WIMAUMA — For the better part of a decade, Rosa Felix and her sister, Alma Reyes, watched their father struggle in his wheelchair to navigate the dilapidated road that runs in front of his house.
Occasionally, they made telephone calls, to no avail, urging Hillsborough County officials to do something about the roads in their neighborhood. As years rolled by, the mostly privately-owned roads and makeshift drainage in the area continued to deteriorate.
Then, three years ago, 20 or so families living off U.S. 301 between Willow and River roads pooled their scant resources and paid for a layer of asphalt. But rains washed away the pavement within a couple of years.
Wimauma, tucked deep in the county’s agricultural belt not far from the Manatee County line, long has endured as an isolated farm community struggling with deep poverty. For years, people here have lived their lives, rarely speaking out.
Lately, though, they are finding their voice and asking for help.
About 65 Wimauma area residents last year began meeting regularly at Wholesome Community Ministries to discuss health care disparities and other matters. The church teams with the Hispanic Services Council and it’s Bridge to Health program to host the meetings.
It has made a difference, said Pastor Carlos Irizarry. Residents are eager to learn the system, how government works and where they can go for answers. The meetings have helped unite and embolden the Wimauma community, he said.
The residents’ first outcry came during a recent Hillsborough Planning Commission meeting at the Ruskin Branch Library. It involved the dilapidated private roads that residents have no money to repair. Hillsborough officials have told them the county doesn’t take over ownership and maintenance of roads that don’t meet its standards. And out here there is no money for that.
Still, Felix and dozens of other Hispanic families from Wimauma attended the planning commission meeting, which in itself was a step forward. Felix got up her nerve and stood to speak.
“What are you going to do about the roads in Wimauma?” she said in Spanish.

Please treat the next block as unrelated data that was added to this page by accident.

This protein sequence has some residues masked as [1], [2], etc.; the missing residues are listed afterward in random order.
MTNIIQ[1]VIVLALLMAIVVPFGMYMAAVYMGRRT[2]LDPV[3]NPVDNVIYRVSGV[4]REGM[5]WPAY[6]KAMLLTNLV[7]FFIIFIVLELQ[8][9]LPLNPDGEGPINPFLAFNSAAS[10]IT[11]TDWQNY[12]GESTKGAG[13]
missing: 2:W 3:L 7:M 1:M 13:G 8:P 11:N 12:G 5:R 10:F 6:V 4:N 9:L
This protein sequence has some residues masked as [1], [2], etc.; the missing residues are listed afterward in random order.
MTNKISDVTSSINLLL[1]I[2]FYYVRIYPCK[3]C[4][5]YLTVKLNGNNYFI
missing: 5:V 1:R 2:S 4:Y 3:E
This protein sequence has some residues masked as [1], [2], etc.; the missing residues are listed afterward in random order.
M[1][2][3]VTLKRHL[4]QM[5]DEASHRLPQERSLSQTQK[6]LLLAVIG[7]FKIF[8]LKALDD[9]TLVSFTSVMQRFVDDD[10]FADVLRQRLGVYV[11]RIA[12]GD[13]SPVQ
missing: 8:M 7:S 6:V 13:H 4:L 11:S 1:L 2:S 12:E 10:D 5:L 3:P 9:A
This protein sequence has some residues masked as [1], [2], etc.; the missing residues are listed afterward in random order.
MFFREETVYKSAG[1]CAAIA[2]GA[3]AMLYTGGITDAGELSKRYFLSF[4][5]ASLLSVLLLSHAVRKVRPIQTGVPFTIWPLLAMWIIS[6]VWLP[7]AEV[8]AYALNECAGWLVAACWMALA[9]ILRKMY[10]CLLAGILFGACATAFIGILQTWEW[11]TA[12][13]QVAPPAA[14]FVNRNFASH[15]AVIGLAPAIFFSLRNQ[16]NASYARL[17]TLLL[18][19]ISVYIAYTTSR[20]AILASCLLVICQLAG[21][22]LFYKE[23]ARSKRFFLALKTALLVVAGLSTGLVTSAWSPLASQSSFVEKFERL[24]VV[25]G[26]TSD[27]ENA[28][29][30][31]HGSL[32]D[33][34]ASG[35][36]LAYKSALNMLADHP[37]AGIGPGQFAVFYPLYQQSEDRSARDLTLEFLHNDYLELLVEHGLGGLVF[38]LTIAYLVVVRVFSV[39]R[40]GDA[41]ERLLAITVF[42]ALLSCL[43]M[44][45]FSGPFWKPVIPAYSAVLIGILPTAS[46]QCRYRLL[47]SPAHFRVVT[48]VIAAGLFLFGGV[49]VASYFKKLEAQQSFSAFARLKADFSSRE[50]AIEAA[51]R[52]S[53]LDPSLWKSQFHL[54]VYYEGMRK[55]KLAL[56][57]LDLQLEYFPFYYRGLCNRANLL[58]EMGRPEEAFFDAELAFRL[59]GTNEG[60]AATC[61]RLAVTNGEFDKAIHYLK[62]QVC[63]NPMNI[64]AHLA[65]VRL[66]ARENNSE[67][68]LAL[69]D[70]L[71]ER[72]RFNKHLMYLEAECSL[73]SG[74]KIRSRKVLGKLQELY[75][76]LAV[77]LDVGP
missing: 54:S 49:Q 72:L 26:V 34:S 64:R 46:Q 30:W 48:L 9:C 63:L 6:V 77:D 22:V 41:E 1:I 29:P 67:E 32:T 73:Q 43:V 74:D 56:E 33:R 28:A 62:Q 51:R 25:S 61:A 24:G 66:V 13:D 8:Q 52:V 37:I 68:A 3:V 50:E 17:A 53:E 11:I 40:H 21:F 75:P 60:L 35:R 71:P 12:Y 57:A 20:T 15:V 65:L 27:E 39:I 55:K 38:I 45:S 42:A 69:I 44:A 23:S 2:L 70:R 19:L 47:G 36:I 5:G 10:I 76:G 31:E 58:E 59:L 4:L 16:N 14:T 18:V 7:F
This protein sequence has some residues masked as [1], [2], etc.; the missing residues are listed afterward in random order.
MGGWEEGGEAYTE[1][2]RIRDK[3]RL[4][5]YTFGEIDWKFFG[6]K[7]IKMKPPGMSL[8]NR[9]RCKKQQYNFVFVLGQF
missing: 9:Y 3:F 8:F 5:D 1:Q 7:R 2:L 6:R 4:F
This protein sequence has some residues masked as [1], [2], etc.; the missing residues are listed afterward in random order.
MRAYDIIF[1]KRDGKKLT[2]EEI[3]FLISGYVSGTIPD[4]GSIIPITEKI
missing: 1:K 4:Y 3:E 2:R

Later, she recalled the moment: “To see all that the county is working on and fixing near U.S. 301 and Big Bend Road, but nothing from State Road 674 south. That got me,” Felix said. “It’s not even in the plan.”
“All they want is for the county to commit to working with the residents of Wimauma to find them some solutions,” said Amparo Nunez, who heads the Bridge to Health program for the Hispanic Services Council. They even are willing to partner with the county, providing some of the equipment and labor, she said.
“I think we didn’t have that (sense of empowerment) before Amparo came in and started supporting us as a community,” said Nancy Perez, who has lived in Wimauma for a decade. “We didn’t have the benefits or didn’t know about the programs that could help us as a community.
“I think it is definitely time for the county to step up for Wimauma,” Perez said.
They thought they had made some progress when William Hand, with the county Public Works Department, came out and met with residents in August. When he saw there were two disabled children in the area, they said, he told them the county might be able to help with the dirt roads on a one-time basis.
But they haven’t heard back from him, they say.
That is not because the county isn’t listening, said Public Works Director John Lyons. He said he is working to possibly restart a dirt road program that was eliminated during the recession.
“There was a dirt road program at one time where we were going in to upgrade the quality of the roads to make them passable, but that took a hit with the funding drop,” Lyons said. “We are at the point now where we are going to re-assess the dirt road program and submit something to the administration,” probably within a couple of months.
“Maybe it’s time to hit the reset button on this,” Lyons said. But, he warned, “There are way more needs than there are funds available.”
Meanwhile, Pedro Para, principal planner with the Planning Commission, has set up a Jan. 14 meeting to discuss major transportation projects and job-bolstering efforts being considered in the South Shore area. He said part of that meeting will be devoted to Wimauma residents who want to voice their concerns about community issues. The meeting will take place at 6 p.m. at Wholesome Community Ministries, 16110 U.S. 301, Wimauma.
“They come with hope, thinking that eventually somebody is going to do something for them and their roads,” Irizarry said. “At least we feel it’s a start. It’s a start.”